And the city grew, till it covered the table. Philip, unwearied, set about to make another city on another table. This had for chief feature a great water-tower, with a fountain round its base; and now he stopped at nothing. He unhooked the crystal drops from the great chandeliers to make his fountains. This city was grander than the first. It had a grand tower made of a waste-paper basket and an astrologer's tower that was a photograph-enlarging machine.

The cities were really very beautiful. I wish I could describe them thoroughly to you. But it would take pages and pages. Besides all the things I have told of alone there were towers and turrets and grand staircases, pagodas and pavilions, canals made bright and water-like by strips of silver paper, and a lake with a boat on it. Philip put into his buildings all the things out of the doll's house that seemed suitable. The wooden things-to-eat and dishes. The leaden tea-cups and goblets. He peopled the place with dominoes and pawns. The handsome chessmen were used for minarets. He made forts and garrisoned them with lead soldiers.

He worked hard and he worked cleverly, and as the cities grew in beauty and interestingness he loved them more and more. He was happy now. There was no time to be unhappy in.

'I will keep it as it is till Helen comes. How she will love it!' he said.

The two cities were connected by a bridge which was a yard-stick he had found in the servants' sewing-room and taken without hindrance, for by this time all the servants were his friends. Susan had been the first—that was all.

He had just laid his bridge in place, and put Mr. and Mrs. Noah in the chief square to represent the inhabitants, and was standing rapt in admiration of his work, when a hard hand on each of his shoulders made him start and scream.

It was the nurse. She had come back a day sooner than any one expected her. The brother had brought home a wife, and she and the nurse had not liked each other; so she was very cross, and she took Philip by the shoulders and shook him, a thing which had never happened to him before.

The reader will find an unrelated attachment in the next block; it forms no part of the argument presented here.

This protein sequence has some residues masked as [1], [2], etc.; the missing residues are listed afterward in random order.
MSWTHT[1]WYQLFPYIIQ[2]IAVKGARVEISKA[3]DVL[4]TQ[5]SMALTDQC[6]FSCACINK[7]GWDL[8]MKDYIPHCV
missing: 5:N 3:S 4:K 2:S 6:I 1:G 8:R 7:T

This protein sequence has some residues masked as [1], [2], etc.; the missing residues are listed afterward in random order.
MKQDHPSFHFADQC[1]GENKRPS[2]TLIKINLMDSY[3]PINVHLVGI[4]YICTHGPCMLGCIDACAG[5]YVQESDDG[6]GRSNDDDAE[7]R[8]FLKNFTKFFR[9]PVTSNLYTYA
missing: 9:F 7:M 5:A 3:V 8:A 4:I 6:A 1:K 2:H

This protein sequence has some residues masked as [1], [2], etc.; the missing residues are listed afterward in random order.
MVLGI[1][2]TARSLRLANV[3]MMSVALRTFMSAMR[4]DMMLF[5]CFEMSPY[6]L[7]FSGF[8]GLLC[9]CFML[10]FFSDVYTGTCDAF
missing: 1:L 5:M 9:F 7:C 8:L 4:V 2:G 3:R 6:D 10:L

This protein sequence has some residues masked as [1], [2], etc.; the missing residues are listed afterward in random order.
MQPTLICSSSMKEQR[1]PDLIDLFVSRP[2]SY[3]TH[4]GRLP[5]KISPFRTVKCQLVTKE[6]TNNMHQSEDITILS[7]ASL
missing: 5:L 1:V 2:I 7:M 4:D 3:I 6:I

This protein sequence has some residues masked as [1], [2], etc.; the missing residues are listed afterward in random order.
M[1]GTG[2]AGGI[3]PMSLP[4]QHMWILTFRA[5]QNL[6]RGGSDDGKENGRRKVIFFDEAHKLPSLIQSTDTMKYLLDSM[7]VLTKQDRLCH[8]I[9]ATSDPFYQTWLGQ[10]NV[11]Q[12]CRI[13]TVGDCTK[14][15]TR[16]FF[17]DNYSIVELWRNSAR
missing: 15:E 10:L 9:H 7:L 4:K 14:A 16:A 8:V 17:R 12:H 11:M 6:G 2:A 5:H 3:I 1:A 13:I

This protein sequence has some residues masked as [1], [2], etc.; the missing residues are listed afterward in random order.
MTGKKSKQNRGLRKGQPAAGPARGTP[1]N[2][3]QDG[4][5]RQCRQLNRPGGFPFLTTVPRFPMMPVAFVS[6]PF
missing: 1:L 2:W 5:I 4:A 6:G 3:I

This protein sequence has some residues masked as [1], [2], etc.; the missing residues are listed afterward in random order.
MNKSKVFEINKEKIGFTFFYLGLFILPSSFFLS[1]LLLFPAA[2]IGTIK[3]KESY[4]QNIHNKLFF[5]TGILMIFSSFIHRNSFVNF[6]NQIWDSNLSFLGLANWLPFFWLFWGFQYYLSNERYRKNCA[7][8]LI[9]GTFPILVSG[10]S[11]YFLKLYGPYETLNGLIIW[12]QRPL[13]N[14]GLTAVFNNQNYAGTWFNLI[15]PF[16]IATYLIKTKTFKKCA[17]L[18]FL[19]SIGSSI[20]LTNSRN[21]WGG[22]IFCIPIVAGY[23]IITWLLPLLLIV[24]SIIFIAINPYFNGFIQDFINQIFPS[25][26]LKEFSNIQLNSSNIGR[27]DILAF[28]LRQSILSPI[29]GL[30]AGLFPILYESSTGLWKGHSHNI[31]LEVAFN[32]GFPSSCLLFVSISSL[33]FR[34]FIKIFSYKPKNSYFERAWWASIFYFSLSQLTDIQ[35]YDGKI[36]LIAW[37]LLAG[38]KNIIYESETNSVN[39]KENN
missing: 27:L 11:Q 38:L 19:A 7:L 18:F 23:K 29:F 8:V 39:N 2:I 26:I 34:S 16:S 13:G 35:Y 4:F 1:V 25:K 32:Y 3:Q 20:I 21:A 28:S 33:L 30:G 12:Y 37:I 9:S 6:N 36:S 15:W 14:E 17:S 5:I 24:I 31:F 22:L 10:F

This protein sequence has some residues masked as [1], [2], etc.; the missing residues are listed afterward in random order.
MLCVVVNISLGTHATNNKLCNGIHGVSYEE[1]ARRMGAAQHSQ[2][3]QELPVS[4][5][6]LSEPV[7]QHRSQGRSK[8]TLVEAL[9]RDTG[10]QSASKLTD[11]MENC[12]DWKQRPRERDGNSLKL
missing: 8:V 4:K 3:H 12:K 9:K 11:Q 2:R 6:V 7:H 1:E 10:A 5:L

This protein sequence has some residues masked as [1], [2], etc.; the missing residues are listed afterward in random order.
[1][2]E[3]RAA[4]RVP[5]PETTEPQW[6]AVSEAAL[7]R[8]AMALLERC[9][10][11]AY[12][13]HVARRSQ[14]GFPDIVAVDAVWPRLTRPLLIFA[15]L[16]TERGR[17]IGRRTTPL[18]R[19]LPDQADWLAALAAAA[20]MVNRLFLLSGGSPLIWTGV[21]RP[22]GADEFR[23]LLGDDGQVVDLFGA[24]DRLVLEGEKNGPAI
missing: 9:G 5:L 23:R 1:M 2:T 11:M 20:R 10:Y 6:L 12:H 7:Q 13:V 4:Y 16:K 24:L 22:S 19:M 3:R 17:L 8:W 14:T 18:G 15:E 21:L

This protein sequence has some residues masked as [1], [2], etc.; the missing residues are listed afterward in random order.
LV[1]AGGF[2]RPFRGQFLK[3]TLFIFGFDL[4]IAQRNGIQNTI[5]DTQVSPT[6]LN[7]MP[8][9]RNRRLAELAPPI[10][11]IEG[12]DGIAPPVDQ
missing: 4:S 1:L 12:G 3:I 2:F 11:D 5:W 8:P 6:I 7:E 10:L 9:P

'You naughty, wicked boy!' she said, still shaking.

'But I haven't hurt anything—I'll put everything back,' he said, trembling and very pale.

'You'll not touch any of it again,' said the nurse. 'I'll see to that. I shall put everything away myself in the morning. Taking what doesn't belong to you!'

'But you said I might take anything I liked,' said Philip, 'so if it's wrong it's your fault.'

'You untruthful child!' cried the nurse, and hit him over the knuckles. Now, no one had ever hit Philip before. He grew paler than ever, but he did not cry, though his hands hurt rather badly. For she had snatched up the yard-stick to hit him with, and it was hard and cornery.

'You are a coward,' said Philip, 'and it is you who are untruthful and not me.'

'Hold your tongue,' said the nurse, and whirled him off to bed.

'You'll get no supper, so there!' she said, angrily tucking him up.

'I don't want any,' said Philip, 'and I have to forgive you before the sun goes down.'

'Forgive, indeed!' said she, flouncing out.

'When you get sorry you'll know I've forgiven you,' Philip called after her, which, of course, made her angrier than ever.

Whether Philip cried when he was alone is not our business. Susan, who had watched the shaking and the hitting without daring to interfere, crept up later with milk and sponge-cakes. She found him asleep, and she says his eyelashes were wet.

When he awoke he thought at first that it was morning, the room was so light. But presently he saw that it was not yellow sunlight but white moonshine which made the beautiful brightness.